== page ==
principal source of new jobs.  That is why we want to encourage the
exchange of information on trade and investment opportunities
across our economies -- and why we would like APEC to help draw
these firms into the world of Internet commerce.

Our cooperation in these six core areas will solidify the
foundations for sustained economic growth in the Asia-Pacific
region.  In APEC's cooperation efforts, no less than in our
liberalization efforts, we must concentrate on achieving concrete
results by a fixed deadline.  That is why our efforts this year to
heighten the engagement of the private sector are so important. 
They know the needs of the marketplace, and we need them to work
with us to shape realistic objectives.

After all, one of the critical tests of APEC's success will be
whether its work has practical relevance to the business community. 
Two years ago, I proposed establishing the APEC Business Council as
a permanent forum for business participation within APEC.  This
past year the Council has come into its own with a very useful
inaugural report.

Today I would like to make two recommendations that can directly
benefit the private sectors in each of our economies.  By moving
ahead in these areas, we can show the business community that APEC
means business.

First, APEC should address the problem of conflicting professional
standards among our economies.  If we truly want to work together
to build our skyscrapers and freeways with maximum efficiency, then
architects and engineers from Seoul must be able to work as easily
in Singapore, Santiago and Seattle as they do at home.  Governments
cannot solve this problem alone.  In fields such as law,
engineering, and architecture, the experts themselves play the key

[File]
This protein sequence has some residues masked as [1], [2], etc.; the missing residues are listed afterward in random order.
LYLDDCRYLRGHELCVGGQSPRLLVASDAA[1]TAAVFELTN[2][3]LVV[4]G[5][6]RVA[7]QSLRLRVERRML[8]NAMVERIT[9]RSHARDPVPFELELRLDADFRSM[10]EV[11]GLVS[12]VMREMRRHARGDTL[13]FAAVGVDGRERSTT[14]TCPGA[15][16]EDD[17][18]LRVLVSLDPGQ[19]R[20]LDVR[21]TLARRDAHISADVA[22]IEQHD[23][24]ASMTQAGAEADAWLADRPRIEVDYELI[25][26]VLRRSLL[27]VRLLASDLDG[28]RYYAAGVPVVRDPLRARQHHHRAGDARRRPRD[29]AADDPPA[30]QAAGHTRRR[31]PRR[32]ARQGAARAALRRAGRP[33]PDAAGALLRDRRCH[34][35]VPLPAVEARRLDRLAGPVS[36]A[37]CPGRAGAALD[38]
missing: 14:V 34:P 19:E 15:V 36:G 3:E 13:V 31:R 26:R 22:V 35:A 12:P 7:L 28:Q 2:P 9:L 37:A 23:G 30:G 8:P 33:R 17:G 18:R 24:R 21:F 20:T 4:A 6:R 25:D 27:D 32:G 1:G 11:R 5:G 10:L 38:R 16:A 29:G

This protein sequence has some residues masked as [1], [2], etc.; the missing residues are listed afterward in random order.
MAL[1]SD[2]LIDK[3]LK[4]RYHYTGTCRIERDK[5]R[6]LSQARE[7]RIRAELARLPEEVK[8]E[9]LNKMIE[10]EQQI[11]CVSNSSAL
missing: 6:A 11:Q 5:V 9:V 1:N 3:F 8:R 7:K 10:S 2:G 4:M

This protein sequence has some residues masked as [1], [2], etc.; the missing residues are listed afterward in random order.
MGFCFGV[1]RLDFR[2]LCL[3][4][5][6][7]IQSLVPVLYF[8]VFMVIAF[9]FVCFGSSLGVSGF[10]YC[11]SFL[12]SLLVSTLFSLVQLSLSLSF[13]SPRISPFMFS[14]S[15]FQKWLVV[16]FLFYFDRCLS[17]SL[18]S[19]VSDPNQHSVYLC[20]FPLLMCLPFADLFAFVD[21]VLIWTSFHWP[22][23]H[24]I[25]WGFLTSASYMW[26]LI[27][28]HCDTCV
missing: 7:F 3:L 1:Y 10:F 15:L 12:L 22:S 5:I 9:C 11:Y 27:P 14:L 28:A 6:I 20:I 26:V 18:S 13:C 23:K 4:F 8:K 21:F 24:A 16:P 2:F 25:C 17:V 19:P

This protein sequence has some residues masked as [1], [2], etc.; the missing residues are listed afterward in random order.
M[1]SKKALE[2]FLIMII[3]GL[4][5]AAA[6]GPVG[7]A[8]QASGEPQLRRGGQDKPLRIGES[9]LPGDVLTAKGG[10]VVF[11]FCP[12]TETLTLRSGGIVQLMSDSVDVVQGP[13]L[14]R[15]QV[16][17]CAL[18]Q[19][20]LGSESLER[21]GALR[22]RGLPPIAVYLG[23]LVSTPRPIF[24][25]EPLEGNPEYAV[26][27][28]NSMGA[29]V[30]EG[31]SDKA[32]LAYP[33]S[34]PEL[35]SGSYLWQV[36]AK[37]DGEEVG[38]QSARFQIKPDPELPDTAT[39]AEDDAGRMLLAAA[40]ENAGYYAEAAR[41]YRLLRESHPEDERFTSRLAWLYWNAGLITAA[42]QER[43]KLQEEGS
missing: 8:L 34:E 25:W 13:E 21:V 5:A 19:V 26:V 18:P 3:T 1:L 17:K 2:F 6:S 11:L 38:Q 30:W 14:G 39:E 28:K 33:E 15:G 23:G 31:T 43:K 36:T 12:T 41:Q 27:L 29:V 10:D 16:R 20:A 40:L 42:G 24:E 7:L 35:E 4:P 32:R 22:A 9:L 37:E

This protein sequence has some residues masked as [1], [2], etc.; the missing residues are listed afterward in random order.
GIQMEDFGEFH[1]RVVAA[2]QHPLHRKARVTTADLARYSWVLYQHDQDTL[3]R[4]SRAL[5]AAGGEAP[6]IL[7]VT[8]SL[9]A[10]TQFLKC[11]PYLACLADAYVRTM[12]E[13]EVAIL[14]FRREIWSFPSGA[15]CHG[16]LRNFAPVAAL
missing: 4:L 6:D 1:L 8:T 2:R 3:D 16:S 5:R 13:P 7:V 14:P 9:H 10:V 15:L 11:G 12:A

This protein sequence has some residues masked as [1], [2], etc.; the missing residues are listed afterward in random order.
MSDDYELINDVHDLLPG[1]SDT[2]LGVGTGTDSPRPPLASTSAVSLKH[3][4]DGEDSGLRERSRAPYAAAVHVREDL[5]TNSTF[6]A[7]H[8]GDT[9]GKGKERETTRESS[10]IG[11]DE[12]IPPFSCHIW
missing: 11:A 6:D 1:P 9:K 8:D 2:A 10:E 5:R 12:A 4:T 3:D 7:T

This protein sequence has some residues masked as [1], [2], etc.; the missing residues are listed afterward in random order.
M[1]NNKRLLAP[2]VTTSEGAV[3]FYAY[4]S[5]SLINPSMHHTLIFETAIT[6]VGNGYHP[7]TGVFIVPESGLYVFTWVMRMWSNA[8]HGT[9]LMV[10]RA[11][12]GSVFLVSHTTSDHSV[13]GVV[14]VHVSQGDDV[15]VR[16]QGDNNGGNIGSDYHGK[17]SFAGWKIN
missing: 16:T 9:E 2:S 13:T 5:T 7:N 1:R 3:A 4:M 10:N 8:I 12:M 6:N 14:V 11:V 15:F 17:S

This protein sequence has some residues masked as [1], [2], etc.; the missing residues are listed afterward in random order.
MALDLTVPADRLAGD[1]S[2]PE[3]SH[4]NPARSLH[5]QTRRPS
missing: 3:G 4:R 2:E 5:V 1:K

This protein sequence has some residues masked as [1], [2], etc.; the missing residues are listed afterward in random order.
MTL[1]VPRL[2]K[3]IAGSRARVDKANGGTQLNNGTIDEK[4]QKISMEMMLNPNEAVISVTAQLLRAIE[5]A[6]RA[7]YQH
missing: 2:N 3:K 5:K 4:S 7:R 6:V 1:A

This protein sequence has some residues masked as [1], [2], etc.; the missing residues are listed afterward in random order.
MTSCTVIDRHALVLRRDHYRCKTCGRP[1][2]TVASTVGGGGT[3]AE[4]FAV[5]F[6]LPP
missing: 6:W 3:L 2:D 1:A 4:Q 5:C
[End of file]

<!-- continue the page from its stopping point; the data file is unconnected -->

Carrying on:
role in determining the standards for their licenses.  I urge the
APEC Business Council to work with private sector professional
groups in order to develop mutual recognition agreements based on
existing standards.

Second, APEC economies, individually and collectively, should
modernize our policies on civil aviation.  The telecommunications
revolution has bridged the vast distances that separate our Pacific
Rim nations.  But we are short-circuiting this revolution by
holding on to outdated policies in civil aviation.  We are impeding
business travel, harming productivity and undermining growth.  For
our part, the United States will pursue open skies agreements with
every APEC economy.  We are working hard to reach an agreement with
Japan.  And we urge our APEC partners to liberalize their aviation
agreements with each other.

The 1990s have been a defining decade in the evolution of the
global trading system -- and during this time APEC has emerged as
a leading force for liberalization.  Three years ago, APEC stepped
forward to ensure the successful conclusion of the Uruguay Round. 
Now, at next month's first meeting of World Trade Organization
ministers in Singapore, we once again have the opportunity-- and
the responsibility -- to lead.

At the Singapore ministerial, liberalizing trade in
information-technology products should top the agenda.  APEC
economies lead the world in these industries of the future, and we
share a critical interest in reducing barriers to trade in the
computer and telecommunications industries.

The United States believes that at Subic Bay, APEC leaders should
call for the WTO's swift conclusion of the Information Technology